Exploding Batteries Prompt Samsung Galaxy Note 7 Phone Recall
Consumers who purchased a new Samsung Galaxy Note 7 smartphone before mid-September are advised to power down their cells immediately, due to serious safety concerns. According to the South Korean multi-national company, there is a verifiable risk that the Note 7 can explode and catch fire due to problems with a faulty battery.
While Samsung estimates that the problem may only affect 0.1 percent of all new Note 7s — which hit the market in early August 2016 — the U.S. Consumer Product Safety Commission is urging users to power down their phones after at least one vehicle fire was attributed to the defective phones. Last week, Florida resident Nathan Dornacher said his Galaxy Note 7 was charging inside his Jeep when it suddenly exploded, engulfing his vehicle in flames. The accident happened just a few days after Samsung announced they would be halting sales of their latest smartphone because batteries could explode while charging. Dornacher’s SUV was completely destroyed in the fire, but fortunately no one was harmed in the incident.
Another Samsung Galaxy Note 7 owner, from South Carolina, recently told media about a fire in his garage that may also have been caused by his charging cell phone.
Samsung Galaxy Note 7 recall details
Last week, Samsung suspended sales of its Note 7 smartphones in the U.S., Canada, Puerto Rico, Mexico, New Zealand, Australia, Taiwan, Singapore, Korea and the UAE. Although the smartphones were also sold in China, the recall has not been issued there, as Samsung used a different supplier for lithium batteries.
Samsung has indicated that consumers who purchased Note 7 mobiles affected by the recall can replace their phones with a new device free of charge, and customers will also receive a $25 phone bill credit or gift card for the “inconvenience.” Customers will have two options available: trading in their cells for a new Note 7 or a Galaxy S7 (plus a cash refund for the difference). Popular carriers like Sprint and At &T are giving Note 7 customers free “comparable loaners” until they can facilitate an exchange.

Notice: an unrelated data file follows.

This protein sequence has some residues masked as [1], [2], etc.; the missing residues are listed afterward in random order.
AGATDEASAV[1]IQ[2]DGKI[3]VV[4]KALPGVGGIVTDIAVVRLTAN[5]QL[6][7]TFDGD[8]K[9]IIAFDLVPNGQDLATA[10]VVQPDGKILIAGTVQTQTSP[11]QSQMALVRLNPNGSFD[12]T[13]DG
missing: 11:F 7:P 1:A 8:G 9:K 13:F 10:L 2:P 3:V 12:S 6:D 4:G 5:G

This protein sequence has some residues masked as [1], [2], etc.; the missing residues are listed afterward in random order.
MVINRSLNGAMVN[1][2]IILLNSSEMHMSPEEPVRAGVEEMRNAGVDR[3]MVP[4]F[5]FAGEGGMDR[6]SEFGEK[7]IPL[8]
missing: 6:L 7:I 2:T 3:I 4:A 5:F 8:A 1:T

Customers are encouraged to visit the retail store where they purchased their Samsung Galaxy Note 7, or contact Samsung’s toll-free number for more information.
Fire hazard concerns aviation safety officials
In the meantime, the Federal Aviation Administration (FAA) is also concerned about fire hazards with the defective phones, and is warning passengers not to check the Note 7 cell phones in their luggage, citing recent incidents and the global recall.
Owners of Galaxy Note 7s are allowed to fly with their phones, but the devices must remain powered off and cannot be charging for the duration of the flight.
Liability issues with defective smartphones
Samsung has a legal responsibility to ensure their products are safe for their intended purpose. Unfortunately, this recall serves as a reminder that ion lithium battery powered products, including e-cigarettes, can be defective and dangerous, putting innocent victims in harm’s way.
The product liability attorneys at Ellis Law represent clients who have been injured by faulty and defective goods, ensuring that manufacturers are held accountable for any wrongdoing. To learn more about filing a product recall lawsuit with our firm, please call 310-641-3335 for a free case review.
Additional Resources on Samsung Phone Explosions:
- Fox News, FAA warns passengers not to use Samsung smartphone after reports of devices catching fire http://www.foxnews.com/tech/2016/09/09/faa-warns-passengers-not-to-use-samsung-smartphone-after-reports-devices-catching-fire.html
- Time, Samsung Galaxy Note 7 Phone Explodes, Sets Man’s Jeep on Fire http://time.com/4484821/samsung-galaxy-note-7-explodes/
- Vox.com, US regulators are making Samsung recall millions of phones because they might explode http://www.vox.com/2016/9/9/12867340/samsung-galaxy-note-7-recall